I’ve been asked by subscribers of my personal newsletter how I decide what goes on my blog and what goes into my newsletter. I think the answer differs depending on your strategy, but I’m more than happy to tell you how I view it. I put information that sells on my blog, and information that nurtures in my newsletter.
I’m a Mitch Joel fan. I’ve also been lucky to have dinner and then breakfast with him over these few days. I’m now watching him blog. It’s fascinating. Mitch is such a smarter writer than me, such a better, more thoughtful blogger. You know, Mitch has a huge past in music journalism. He was a BIG TIME journalist back in the day. And maybe that’s what I’m seeing.
Going into 2012, I’m thinking that we are very responsible to consider what we publish and curate as media channels, should attention, platform-building, and better community relationships be our goal. In thinking about all your various uses of social networks, if you are working with the mindset that they are all tied together as a larger media property for yourself, it becomes important to think about what you’re putting through those channels. Attention is a currency, and if we spend too much of other people’s attention on frivolous posts and shares, we risk losing that attention.
I’m listening to Patton Oswalt read his book (amazon affiliate link) for nerds. It’s a totally wonderful book, and his narration makes it pop up even better still. Why? Because he’s a professional actor, as well as a darned good writer. His voice for this is perfect. His reading isn’t literal to the book. He keeps adding in liner notes. Hell, Michael Stipe from REM shows up in the reading.
Okay, when the Copyblogger theme (affiliate link) came out a little while back, it wasn’t that long after [chrisbrogan.com] got a new theme. As we share a design team, I wasn’t exactly calling Brian Clark out for it, but if you look at the graphic above, and then you look at my site (not on a mobile device), you’ll see that um… it’s pretty similar. Right? We can admit this now, right, Brian?
In the old Weird Al Yankovic movie, UHF (amazon affiliate link), the loose premise of the movie is that Al inherits a UHF tv channel that’s failing, and has to turn the ratings around to save the station. Soon, all kinds of strange shows come into existence, such as “Wheel of Fish,” a game show where you compete to win various fish (red snapper. Very tasty!). Their winning hit is a children’s show run by Stanley Spudowski, the station’s janitor (played by a pre-racist Michael Richards), with bits like letting kids drink from a fire hose.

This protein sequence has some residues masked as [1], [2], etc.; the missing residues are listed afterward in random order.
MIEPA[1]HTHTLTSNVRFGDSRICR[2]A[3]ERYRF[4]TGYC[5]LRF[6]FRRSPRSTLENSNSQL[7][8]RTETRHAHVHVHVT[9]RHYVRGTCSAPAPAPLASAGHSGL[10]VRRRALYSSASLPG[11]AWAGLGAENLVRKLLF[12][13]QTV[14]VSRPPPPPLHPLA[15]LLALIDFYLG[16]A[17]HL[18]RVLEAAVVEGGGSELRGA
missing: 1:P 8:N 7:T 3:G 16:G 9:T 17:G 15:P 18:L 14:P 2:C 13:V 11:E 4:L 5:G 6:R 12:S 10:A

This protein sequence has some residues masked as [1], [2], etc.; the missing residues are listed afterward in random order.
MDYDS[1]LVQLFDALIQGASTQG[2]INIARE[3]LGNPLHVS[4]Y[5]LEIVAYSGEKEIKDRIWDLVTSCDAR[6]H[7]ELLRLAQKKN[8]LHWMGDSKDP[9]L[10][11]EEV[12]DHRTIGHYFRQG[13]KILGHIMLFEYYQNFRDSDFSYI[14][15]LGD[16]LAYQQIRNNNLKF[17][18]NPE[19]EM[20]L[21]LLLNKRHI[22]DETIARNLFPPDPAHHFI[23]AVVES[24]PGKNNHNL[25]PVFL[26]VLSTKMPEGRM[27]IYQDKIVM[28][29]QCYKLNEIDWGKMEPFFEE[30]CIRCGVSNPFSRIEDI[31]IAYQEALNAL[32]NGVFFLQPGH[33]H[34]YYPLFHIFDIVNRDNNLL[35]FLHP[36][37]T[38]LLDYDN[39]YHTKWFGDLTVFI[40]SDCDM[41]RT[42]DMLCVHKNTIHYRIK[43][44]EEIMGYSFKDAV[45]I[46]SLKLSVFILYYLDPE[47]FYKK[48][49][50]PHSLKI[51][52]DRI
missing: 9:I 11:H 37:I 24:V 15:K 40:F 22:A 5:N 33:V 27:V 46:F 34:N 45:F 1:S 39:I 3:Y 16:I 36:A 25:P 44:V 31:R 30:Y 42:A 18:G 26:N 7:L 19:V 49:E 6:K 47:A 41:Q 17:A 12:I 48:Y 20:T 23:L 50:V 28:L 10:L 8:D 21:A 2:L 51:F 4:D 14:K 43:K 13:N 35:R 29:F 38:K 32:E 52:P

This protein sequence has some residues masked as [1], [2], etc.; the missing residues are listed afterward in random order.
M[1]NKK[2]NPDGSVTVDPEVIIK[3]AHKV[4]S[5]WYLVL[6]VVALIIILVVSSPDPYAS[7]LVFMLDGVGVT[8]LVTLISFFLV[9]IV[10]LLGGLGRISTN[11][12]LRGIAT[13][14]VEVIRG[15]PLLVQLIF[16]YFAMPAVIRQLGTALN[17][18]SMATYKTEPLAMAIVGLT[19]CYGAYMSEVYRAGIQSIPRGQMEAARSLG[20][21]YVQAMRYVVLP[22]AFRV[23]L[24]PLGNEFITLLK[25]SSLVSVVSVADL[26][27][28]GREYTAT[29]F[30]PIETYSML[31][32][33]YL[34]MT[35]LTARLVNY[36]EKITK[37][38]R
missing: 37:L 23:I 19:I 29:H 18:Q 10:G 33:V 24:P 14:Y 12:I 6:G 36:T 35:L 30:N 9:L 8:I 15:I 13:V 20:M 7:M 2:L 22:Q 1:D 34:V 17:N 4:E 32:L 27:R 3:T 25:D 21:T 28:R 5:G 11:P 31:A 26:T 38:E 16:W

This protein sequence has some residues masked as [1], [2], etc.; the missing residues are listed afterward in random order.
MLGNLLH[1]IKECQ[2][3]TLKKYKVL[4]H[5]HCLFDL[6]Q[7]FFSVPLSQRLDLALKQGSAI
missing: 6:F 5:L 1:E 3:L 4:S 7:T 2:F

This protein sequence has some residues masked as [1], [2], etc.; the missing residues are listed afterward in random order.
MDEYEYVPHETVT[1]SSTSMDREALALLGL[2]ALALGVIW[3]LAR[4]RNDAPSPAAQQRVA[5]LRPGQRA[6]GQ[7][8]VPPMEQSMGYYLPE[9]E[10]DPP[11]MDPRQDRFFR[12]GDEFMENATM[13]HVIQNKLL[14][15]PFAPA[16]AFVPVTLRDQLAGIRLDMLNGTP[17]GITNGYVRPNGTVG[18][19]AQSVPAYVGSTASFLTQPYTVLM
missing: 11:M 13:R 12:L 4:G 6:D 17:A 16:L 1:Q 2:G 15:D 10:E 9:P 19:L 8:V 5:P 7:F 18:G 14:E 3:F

This came to me quite suddenly the other day: a lot of how people interact with your stuff online, especially on your blog, has a lot to do with whether you’re writing chapters or whether you’re writing episodes. They’re quite different, obviously. Let’s dig into that.
If you’ve been fortunate enough to write your blog for any length of time, I can almost guarantee that you have posts from the early days that people haven’t seen that are still relevant. It’s not that they might be the best thing you’ve ever written, but they can still be of value.
If you swing by [chrisbrogan.com], and click on any post, you’ll notice there’s a little Google +1 button at the top, alongside the Facebook Like button. Okay. It’s easy. You don’t even have to comment. You can just +1 something and move on, if you like it. It’s like jazz people snapping their fingers a few times at a good line or riff.